What does Romans 12:11 mean?
ESV: Do not be slothful in zeal, be fervent in spirit, serve the Lord.
NIV: Never be lacking in zeal, but keep your spiritual fervor, serving the Lord.
NASB: not lagging behind in diligence, fervent in spirit, serving the Lord;
CSB: Do not lack diligence in zeal; be fervent in the Spirit; serve the Lord.
NLT: Never be lazy, but work hard and serve the Lord enthusiastically.
KJV: Not slothful in business; fervent in spirit; serving the Lord;
In the previous verse, Paul commanded Christians to seek to outdo each other in showing honor to one another. Now he writes that we must not be lazy in our enthusiasm. The two commands may well be related. Paul is urging us to be energetic in our attempts to give honor to each other. It may be that he is urging us to live with zeal or enthusiasm, in general, to remain focused, intentional, and positive about our purpose in treating each other well in the body of Christ.
He ramps the idea of enthusiasm up another notch by adding that we must be fervent in spirit; we must keep our spiritual fervor. The Greek word here is zeontes, related to the root word for "life," and the phrase could literally be translated that we must be boiling in our spirit. This could either mean that we must keep up our own spirits or that we should be set on fire by God's Spirit in us. In either case, this is a clear call from Paul to avoid allowing ourselves to become bored or tepid as we pursue our purpose as believers.
There is an appropriate target for this energy and enthusiasm: serving the Lord. That's the final command in the verse. Connecting that together, Paul is urging us to be "all in," both spiritually and emotionally, when it comes to serving the Lord and serving each other.
Romans 12:9–21 is a list of numerous brief, bullet-pointed commands. Taken together, they paint a picture of what the living-sacrifice Christian life should look like. The unifying theme of the list is setting ourselves aside, to effectively love and serve the Lord, each other, and even our enemies. We must serve with enthusiasm and focus, mastering our emotions to rejoice in our future and be patient in our present. We must refuse to sink to evil's level in taking revenge and instead overcome evil by doing good to those who harm us.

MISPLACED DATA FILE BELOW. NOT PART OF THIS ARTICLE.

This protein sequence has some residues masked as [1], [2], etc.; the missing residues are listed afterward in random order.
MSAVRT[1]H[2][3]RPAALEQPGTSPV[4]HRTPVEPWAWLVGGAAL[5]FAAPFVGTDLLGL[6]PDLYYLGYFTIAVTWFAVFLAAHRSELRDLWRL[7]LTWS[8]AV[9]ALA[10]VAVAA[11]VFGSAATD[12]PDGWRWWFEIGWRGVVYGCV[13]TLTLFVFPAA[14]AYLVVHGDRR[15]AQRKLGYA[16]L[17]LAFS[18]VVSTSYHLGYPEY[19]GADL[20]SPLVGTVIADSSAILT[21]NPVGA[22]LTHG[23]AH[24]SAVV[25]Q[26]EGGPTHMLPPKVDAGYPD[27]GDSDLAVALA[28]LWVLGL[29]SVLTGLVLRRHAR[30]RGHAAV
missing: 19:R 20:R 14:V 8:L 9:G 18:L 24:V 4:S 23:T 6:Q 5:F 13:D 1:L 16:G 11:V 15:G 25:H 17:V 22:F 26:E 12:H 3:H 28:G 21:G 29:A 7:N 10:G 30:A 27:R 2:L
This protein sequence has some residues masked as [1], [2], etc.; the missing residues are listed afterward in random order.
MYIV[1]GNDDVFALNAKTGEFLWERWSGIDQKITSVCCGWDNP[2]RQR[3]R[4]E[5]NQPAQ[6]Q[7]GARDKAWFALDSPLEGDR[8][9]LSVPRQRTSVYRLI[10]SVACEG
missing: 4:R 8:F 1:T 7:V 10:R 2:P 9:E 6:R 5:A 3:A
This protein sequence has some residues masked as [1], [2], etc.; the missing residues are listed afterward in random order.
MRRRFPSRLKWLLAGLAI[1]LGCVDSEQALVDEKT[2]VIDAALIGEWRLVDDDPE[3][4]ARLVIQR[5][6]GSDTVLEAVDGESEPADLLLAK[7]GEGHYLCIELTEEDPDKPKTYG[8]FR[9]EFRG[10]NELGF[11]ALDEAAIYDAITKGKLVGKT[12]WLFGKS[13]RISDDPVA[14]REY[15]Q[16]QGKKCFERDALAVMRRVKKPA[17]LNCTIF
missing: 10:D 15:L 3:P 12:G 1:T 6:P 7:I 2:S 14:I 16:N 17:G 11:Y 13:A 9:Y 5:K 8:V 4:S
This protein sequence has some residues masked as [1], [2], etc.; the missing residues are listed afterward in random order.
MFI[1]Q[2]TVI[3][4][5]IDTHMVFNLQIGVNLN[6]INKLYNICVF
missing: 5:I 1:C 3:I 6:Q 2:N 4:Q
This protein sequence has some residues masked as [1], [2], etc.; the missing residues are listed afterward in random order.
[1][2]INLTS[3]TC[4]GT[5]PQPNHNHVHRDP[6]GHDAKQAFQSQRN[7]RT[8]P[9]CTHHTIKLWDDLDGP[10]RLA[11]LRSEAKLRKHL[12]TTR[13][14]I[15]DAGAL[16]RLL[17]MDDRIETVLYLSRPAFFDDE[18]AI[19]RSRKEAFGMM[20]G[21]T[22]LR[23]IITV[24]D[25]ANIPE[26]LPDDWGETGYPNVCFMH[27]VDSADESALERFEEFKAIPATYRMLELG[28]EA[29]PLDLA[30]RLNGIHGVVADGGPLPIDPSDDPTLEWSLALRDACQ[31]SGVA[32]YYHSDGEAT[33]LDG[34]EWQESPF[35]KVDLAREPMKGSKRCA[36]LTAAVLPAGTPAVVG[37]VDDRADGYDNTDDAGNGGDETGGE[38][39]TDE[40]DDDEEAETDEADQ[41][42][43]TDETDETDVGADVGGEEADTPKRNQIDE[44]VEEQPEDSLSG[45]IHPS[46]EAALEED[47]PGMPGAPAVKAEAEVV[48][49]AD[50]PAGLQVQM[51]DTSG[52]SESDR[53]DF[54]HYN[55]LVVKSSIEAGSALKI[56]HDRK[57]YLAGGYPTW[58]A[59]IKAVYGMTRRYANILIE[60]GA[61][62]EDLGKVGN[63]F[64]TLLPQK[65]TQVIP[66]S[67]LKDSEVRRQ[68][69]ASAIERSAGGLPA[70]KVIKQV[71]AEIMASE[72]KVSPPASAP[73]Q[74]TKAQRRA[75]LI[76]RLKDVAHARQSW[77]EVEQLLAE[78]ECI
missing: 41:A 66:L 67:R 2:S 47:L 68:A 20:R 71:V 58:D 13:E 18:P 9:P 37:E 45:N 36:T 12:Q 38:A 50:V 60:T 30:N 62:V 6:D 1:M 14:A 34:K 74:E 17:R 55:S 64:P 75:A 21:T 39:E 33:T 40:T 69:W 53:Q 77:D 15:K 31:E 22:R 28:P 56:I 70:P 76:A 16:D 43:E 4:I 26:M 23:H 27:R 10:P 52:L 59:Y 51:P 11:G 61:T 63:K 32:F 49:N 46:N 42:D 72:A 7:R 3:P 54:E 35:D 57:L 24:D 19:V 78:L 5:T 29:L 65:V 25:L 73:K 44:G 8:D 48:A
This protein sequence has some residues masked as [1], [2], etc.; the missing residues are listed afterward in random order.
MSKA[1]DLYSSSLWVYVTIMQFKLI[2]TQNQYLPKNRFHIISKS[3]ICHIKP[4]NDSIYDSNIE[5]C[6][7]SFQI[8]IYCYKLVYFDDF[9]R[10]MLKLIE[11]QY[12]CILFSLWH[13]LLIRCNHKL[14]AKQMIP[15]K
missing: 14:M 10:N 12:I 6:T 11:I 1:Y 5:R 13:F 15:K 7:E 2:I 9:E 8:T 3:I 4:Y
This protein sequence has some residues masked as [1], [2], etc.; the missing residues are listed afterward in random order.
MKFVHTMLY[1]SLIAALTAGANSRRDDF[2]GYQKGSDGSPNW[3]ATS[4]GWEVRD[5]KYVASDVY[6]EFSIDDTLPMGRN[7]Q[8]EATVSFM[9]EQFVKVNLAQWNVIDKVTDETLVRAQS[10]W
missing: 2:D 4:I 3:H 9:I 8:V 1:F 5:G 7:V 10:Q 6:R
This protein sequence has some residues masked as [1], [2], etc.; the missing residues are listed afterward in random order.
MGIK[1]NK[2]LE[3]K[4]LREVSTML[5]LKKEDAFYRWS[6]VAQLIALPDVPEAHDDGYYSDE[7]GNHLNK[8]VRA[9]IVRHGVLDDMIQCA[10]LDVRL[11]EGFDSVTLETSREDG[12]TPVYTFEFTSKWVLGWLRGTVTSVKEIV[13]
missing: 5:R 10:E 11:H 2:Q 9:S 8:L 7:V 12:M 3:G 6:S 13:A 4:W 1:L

In Romans 12, Paul describes the worship of our God as becoming living sacrifices to our God, giving up seeking what we want from life and learning to know and serve what God wants. That begins with using our spiritual gifts to serve each other in the church. Paul's list of commands describes a lifestyle of setting ourselves aside. Our goal as Christians is to love and lift each other up. We must focus our expectation on eternity and wait with patience and prayer for our Father to provide. We must refuse to sink to evil's level, giving good to those who harm us instead of revenge.
Romans 11 ended with a hymn describing God's vast ownership of the universe. Romans 12 begins by asking the question, ''Since He owed us nothing and has given us great mercy, how should we respond?'' The answer is a life of self-sacrificing worship spent in serving the Lord and other believers, refusing revenge and overcoming evil with good. Romans 13 will continue to describe God's intended lifestyle for those in Christ.
The book of Romans is the New Testament's longest, most structured, and most detailed description of Christian theology. Paul lays out the core of the gospel message: salvation by grace alone through faith alone. His intent is to explain the good news of Jesus Christ in accurate and clear terms. As part of this effort, Paul addresses the conflicts between law and grace, between Jews and Gentiles, and between sin and righteousness. As is common in his writing, Paul closes out his letter with a series of practical applications.
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